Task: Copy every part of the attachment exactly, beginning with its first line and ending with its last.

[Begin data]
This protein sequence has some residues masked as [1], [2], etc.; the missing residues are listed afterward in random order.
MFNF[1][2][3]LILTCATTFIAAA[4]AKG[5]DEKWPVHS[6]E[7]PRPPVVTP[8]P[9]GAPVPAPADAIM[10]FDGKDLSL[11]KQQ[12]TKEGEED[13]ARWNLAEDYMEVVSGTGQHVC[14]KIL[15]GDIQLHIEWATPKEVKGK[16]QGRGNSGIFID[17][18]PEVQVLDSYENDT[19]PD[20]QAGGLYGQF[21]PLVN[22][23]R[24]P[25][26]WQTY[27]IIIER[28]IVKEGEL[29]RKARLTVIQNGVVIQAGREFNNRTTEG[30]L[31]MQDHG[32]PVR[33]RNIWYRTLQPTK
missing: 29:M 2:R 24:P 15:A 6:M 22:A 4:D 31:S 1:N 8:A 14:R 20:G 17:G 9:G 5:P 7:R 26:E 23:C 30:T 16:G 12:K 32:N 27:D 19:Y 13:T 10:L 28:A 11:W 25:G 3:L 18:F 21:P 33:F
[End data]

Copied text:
This protein sequence has some residues masked as [1], [2], etc.; the missing residues are listed afterward in random order.
MFNF[1][2][3]LILTCATTFIAAA[4]AKG[5]DEKWPVHS[6]E[7]PRPPVVTP[8]P[9]GAPVPAPADAIM[10]FDGKDLSL[11]KQQ[12]TKEGEED[13]ARWNLAEDYMEVVSGTGQHVC[14]KIL[15]GDIQLHIEWATPKEVKGK[16]QGRGNSGIFID[17][18]PEVQVLDSYENDT[19]PD[20]QAGGLYGQF[21]PLVN[22][23]R[24]P[25][26]WQTY[27]IIIER[28]IVKEGEL[29]RKARLTVIQNGVVIQAGREFNNRTTEG[30]L[31]MQDHG[32]PVR[33]RNIWYRTLQPTK
missing: 29:M 2:R 24:P 15:A 6:M 22:A 4:D 31:S 1:N 8:A 14:R 20:G 17:G 9:G 5:P 7:R 26:E 23:C 30:T 16:G 12:K 32:N 27:D 19:Y 13:T 10:L 28:A 11:W 25:G 3:L 18:F 21:P 33:F